Adobe is an S&P 500 Leader in Shareholder-Friendly Practices 

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Adobe is an S&P 500 Leader in Shareholder-Friendly Practices 

New S&P Analysis: Adobe is an S&P 500 Leader in Shareholder-Friendly Practices

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Adobe Leads In Shareholder-Friendly Practices

According to a new analysis by S&P Global Market Intelligence, Adobe Systems is an S&P leader in shareholder friendly practices.

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  • Adobe checks all the boxes of key corporate management practices identified in a new piece of research conducted by the division's Quantamental Research team.
  • The analysis also shared the S&P 500 performers based on this newly released study and Home Depot, Activision Blizzard and Sherwin-Williams received top marks.

Here is the link to the press release featuring key highlights from the study: Four key CEO practices can increase corporate value, S&P Global Market Intelligence report finds

Sweet Spots in the C-Suite: Executive Best Practices

By Richard Tortoriello

Shares of Adobe Systems, led by CEO Shantanu Narayen, returned 36% YTD through October, one of the top performers in the S&P 500. What did Adobe do right? Over the past 12 months, the company posted gross profits to assets of 53% (well above peers), increased those margins by 0.4% year-to-year, and returned over $3 billion (15% of assets) to shareholders through share buybacks. It also avoided large M&A transactions, which typically destroy shareholder value. A new analysis conducted by S&P Global Market Intelligence Quantamental Research demonstrates empirically how key executive practices increase shareholder value over time.

In addition to ADBE, the table below highlights several S&P 500 out-performers that meet our executive best practices criteria. Despite a stock market that has been dominated by large-cap technology firms, these shareholder-friendly firms come from a diverse set of industries.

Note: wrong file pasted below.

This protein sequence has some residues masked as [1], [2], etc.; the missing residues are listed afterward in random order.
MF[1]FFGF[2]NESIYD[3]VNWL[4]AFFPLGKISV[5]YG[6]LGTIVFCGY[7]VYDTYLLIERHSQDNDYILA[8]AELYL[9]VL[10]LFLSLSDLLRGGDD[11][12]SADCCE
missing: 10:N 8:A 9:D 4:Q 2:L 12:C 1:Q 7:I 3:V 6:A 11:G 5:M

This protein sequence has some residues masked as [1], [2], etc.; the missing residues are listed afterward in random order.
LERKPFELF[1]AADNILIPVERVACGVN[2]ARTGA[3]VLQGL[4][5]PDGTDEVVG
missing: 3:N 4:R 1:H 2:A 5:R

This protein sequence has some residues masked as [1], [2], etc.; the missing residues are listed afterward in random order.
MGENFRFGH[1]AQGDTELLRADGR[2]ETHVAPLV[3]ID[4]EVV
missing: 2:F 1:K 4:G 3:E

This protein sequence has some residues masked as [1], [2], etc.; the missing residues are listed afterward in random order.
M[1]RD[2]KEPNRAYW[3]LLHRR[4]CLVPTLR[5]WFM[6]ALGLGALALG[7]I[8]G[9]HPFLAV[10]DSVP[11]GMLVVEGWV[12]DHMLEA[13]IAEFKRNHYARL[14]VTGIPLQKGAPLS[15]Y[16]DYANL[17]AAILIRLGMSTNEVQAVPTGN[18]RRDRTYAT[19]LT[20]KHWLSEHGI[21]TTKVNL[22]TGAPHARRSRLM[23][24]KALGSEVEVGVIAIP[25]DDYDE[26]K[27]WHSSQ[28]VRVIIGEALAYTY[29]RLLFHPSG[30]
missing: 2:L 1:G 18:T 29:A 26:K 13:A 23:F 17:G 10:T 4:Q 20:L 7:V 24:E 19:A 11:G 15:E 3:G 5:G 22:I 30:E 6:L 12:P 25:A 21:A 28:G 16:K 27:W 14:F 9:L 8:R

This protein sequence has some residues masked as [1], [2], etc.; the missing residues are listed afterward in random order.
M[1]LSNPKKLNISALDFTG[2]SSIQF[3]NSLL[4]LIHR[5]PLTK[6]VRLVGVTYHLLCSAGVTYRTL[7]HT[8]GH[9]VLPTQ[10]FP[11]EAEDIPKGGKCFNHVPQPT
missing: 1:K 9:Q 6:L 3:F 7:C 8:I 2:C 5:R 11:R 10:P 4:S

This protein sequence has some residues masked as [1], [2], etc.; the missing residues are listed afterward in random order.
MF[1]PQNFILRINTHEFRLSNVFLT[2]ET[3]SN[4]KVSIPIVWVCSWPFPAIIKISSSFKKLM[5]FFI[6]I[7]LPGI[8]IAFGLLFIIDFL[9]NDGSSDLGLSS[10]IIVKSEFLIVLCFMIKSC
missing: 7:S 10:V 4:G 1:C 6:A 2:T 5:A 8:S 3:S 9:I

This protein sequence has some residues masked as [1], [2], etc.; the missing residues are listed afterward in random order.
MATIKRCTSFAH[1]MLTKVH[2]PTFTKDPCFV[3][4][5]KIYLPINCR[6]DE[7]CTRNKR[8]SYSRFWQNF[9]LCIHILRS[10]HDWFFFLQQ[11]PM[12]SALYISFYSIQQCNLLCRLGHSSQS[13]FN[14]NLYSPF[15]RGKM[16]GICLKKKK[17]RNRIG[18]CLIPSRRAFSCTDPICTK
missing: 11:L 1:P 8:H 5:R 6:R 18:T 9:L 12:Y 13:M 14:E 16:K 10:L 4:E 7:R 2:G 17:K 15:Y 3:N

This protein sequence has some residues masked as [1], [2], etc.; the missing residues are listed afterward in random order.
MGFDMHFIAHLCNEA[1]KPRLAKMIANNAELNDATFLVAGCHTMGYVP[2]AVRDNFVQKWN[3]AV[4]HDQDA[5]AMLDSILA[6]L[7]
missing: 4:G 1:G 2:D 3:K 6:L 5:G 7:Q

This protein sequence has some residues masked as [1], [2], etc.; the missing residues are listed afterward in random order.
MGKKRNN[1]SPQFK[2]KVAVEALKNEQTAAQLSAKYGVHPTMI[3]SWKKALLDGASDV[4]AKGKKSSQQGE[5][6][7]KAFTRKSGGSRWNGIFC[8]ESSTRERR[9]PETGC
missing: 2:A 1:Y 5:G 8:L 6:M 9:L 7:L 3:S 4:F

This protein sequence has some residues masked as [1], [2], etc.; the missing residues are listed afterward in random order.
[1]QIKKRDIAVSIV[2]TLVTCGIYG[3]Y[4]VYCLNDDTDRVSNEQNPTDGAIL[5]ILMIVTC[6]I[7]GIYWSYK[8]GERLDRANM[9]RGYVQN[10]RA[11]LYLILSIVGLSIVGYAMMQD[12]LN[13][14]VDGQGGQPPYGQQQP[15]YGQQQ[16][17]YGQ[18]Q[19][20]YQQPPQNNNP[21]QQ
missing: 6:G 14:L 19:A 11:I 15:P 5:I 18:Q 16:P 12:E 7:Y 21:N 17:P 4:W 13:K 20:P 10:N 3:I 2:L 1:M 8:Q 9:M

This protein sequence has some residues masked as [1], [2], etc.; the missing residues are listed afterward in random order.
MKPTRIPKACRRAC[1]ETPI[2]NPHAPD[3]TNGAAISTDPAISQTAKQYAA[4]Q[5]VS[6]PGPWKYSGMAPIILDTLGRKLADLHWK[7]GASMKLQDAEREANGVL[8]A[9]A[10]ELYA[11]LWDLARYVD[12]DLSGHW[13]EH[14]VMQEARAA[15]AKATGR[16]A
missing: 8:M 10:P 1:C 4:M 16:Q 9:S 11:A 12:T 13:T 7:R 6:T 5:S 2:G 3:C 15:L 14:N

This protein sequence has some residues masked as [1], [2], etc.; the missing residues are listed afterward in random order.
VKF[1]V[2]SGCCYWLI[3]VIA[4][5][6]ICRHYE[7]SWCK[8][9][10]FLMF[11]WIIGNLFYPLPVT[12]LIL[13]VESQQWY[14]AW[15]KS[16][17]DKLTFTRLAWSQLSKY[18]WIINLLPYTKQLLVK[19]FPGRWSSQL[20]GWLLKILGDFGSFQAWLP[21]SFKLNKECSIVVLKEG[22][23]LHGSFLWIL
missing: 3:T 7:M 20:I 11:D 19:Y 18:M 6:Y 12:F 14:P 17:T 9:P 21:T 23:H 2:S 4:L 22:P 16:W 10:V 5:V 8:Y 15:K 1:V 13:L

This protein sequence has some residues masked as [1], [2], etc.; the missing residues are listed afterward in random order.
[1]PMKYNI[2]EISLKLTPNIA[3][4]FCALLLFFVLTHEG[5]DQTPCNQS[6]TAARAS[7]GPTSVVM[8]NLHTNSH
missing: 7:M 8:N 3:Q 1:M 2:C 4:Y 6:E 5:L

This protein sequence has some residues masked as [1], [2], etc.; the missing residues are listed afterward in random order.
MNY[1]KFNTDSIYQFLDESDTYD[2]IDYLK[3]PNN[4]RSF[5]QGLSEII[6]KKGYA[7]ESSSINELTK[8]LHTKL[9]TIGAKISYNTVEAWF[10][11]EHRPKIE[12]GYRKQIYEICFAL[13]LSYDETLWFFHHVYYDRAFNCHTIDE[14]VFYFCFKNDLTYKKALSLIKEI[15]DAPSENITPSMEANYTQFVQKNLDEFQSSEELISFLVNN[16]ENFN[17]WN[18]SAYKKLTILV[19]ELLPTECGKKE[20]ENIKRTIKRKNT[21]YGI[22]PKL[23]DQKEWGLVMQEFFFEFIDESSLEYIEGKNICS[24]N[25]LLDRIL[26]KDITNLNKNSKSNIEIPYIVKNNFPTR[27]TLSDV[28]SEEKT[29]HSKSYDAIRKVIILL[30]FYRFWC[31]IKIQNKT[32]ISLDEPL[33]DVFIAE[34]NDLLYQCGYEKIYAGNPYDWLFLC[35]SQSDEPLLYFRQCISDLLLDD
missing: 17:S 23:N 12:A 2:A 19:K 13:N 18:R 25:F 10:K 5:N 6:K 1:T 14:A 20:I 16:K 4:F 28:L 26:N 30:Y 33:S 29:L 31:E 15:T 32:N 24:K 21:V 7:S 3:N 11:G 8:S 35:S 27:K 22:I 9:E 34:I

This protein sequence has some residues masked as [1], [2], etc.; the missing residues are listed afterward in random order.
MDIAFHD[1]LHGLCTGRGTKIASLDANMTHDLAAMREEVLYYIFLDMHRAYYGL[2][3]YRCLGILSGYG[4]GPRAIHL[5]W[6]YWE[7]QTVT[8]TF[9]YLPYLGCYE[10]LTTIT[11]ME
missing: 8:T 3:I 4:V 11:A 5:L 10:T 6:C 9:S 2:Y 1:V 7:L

S&P 500 Executive-Best-Practices Top Performers, YTD through October (see Legend at bottom[1])

Adobe

Source: S&P Global Market Intelligence Quantamental Research. All returns do not include payment of any sales charges or fees an investor would pay to purchase the securities they represent. Such costs would lower performance. Past performance is not a guarantee of future results. Data as of November 15, 2020.

According to the report, firms where executives continually pursue the following policies have outperformed peers historically:

  • Top-performing CEOs not only prioritize profitability, but also understand that both the level and the trend of profitability matter.  Even small annual improvements in profit margins are treated positively by the market.
  • Good corporate managers strike a balance between profitability and growth. Companies that grow assets too quickly underperform, while low-to-moderate asset growth companies outperform.
  • Strategies that return cash to shareholders are rewarded by investors, while over-reliance on the capital markets is punished. Companies that issue shares and debt severely underperform. In addition, large M&A deals negatively affect fundamentals and returns, often for years following an acquisition. Stock-based M&A transactions perform particularly poorly.

Find the full study here: S&P Global Market Intelligence

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Jacob Wolinsky is the founder of ValueWalk.com, a popular value investing and hedge fund focused investment website. Jacob worked as an equity analyst first at a micro-cap focused private equity firm, followed by a stint at a smid cap focused research shop. Jacob lives with his wife and four kids in Passaic NJ. - Email: jacob(at)www.valuewalk.com - Twitter username: JacobWolinsky - Full Disclosure: I do not purchase any equities anymore to avoid even the appearance of a conflict of interest and because at times I may receive grey areas of insider information. I have a few existing holdings from years ago, but I have sold off most of the equities and now only purchase mutual funds and some ETFs. I also own a few grams of Gold and Silver
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